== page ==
International Students Accuse Iowa College of Forcing Them to Work Long Hours Under Threat of Deportation

United States North America by Erudera News Jan 20, 2021

United States

A group of 11 international students from Brazil and Chile have filed a federal lawsuit against Western Iowa Tech Community College for allegedly forcing them to work long hours under the threat of sending them back home in case they do not manage to comply.

Students who came to the US under a J-1 visa program for a two-year degree said they thought they would complete internships on their fields of study for less than 32 hours per week, Erudera reports.

But, differently from what they believed, as they claim, they have been working at the pet food company Royal Canin, and Tur-Pak Foods, a food packing company. The latter said they have been forced to work more than 32 hours per week in jobs which were not related to their majors and did not have any educational value.

Moreover, students also accused the school of having taken their salaries for tuition fees, despite the fact that schools had previously told them that they would not be obliged to pay for housing or food as well as that they will be receiving their scholarships to cover tuition.

According to the lawsuit, students who did not manage to complete the work were told they would be deported to their country of origin.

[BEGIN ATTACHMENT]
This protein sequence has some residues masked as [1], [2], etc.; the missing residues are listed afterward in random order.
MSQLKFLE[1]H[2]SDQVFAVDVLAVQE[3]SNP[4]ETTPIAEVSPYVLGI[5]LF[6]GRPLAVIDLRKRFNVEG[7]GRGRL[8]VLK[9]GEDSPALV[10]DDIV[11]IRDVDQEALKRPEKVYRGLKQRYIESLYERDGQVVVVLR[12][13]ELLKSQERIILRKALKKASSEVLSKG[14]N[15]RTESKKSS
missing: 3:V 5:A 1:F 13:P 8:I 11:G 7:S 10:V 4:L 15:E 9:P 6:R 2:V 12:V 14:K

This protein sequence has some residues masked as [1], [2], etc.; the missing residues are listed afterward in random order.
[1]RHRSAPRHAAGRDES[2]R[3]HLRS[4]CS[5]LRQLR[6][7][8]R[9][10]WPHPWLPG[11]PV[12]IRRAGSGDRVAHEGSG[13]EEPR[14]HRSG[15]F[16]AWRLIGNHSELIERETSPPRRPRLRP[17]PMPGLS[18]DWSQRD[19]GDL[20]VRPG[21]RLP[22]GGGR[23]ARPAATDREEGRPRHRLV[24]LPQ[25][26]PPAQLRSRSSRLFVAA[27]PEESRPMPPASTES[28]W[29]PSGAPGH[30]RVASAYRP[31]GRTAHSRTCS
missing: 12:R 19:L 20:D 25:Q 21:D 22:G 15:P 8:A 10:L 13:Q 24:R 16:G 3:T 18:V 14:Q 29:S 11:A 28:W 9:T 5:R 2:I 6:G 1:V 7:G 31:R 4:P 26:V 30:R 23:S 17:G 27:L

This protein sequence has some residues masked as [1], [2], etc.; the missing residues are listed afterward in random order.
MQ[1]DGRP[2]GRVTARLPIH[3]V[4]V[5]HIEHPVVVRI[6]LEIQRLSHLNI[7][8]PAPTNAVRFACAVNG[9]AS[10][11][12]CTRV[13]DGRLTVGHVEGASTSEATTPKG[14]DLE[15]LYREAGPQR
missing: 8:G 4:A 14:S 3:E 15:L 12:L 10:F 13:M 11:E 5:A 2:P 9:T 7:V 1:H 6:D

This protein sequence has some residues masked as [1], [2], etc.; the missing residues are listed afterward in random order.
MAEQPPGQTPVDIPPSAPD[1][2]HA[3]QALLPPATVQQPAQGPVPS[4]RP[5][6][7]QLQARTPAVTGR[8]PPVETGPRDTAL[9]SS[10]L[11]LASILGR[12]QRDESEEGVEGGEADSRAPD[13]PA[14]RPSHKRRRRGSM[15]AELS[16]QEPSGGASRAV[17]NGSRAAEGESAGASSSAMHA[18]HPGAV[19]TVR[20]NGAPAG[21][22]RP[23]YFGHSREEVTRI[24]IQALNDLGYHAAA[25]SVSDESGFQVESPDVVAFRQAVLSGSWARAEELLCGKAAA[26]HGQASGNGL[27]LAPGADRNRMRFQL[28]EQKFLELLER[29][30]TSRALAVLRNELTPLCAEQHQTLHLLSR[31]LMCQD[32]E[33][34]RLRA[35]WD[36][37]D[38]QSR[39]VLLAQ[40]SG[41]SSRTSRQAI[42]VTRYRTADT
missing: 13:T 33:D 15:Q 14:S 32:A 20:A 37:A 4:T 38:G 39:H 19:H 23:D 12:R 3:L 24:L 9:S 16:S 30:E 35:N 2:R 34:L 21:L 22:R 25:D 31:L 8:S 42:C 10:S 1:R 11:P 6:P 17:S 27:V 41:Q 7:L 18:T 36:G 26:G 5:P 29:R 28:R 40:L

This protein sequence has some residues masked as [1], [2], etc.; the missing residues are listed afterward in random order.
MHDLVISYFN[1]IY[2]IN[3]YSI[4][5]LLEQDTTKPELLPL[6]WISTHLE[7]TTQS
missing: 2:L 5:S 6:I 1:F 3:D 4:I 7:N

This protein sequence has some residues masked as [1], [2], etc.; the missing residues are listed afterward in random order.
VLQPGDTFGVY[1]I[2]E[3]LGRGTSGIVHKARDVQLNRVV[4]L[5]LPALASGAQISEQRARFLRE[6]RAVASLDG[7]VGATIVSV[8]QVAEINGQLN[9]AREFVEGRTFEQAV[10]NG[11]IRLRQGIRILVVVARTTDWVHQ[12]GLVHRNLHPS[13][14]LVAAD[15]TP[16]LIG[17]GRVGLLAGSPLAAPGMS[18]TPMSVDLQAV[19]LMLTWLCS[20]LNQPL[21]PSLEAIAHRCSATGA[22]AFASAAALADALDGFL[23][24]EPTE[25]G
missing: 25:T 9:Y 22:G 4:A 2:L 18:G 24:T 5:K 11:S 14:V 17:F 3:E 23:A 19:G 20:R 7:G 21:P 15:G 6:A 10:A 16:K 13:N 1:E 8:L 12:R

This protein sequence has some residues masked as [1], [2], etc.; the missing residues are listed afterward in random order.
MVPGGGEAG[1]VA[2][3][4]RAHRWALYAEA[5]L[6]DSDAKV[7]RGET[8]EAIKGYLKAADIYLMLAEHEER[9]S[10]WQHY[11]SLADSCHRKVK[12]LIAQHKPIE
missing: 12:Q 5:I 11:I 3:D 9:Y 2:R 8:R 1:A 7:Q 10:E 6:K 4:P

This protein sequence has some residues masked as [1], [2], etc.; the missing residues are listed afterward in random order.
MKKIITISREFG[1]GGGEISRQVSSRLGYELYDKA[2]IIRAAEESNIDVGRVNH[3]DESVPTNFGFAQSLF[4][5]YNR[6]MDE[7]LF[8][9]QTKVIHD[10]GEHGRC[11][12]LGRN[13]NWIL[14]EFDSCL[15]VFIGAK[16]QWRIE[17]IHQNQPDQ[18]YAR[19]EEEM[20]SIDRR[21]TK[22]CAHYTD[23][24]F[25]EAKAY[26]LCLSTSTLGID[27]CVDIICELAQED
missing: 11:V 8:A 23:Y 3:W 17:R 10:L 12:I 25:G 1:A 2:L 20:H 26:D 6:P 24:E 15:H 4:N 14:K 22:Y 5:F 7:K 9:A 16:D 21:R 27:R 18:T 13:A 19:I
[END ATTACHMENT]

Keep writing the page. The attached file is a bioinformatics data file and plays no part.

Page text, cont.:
In spite of this, there were accusations against the northwestern Iowa school of dividing international students from other students, permitting them to take classes only with Brazilian and Chilean students.

Following this, the WITCC President Terry Murrell said that Western Iowa Tech Community College denied these claims, arguing they are untrue, sensational and offensive.

“We look forward to defending the College and its employees in district court and welcome the opportunity [to] refute these malicious allegations,” he said.

The J-1 visa program at Western Iowa Tech Community College ended in January 2020, leaving many international students unemployed, so they had to move out of on-campus housing.

“Because they were no longer working, Plaintiffs did not have money to buy food. WITCC told the students to utilize local food pantries,” the lawsuit states.

It has been reported that after this, many students returned to their home countries, while others will be seeking compensation for the damages. 

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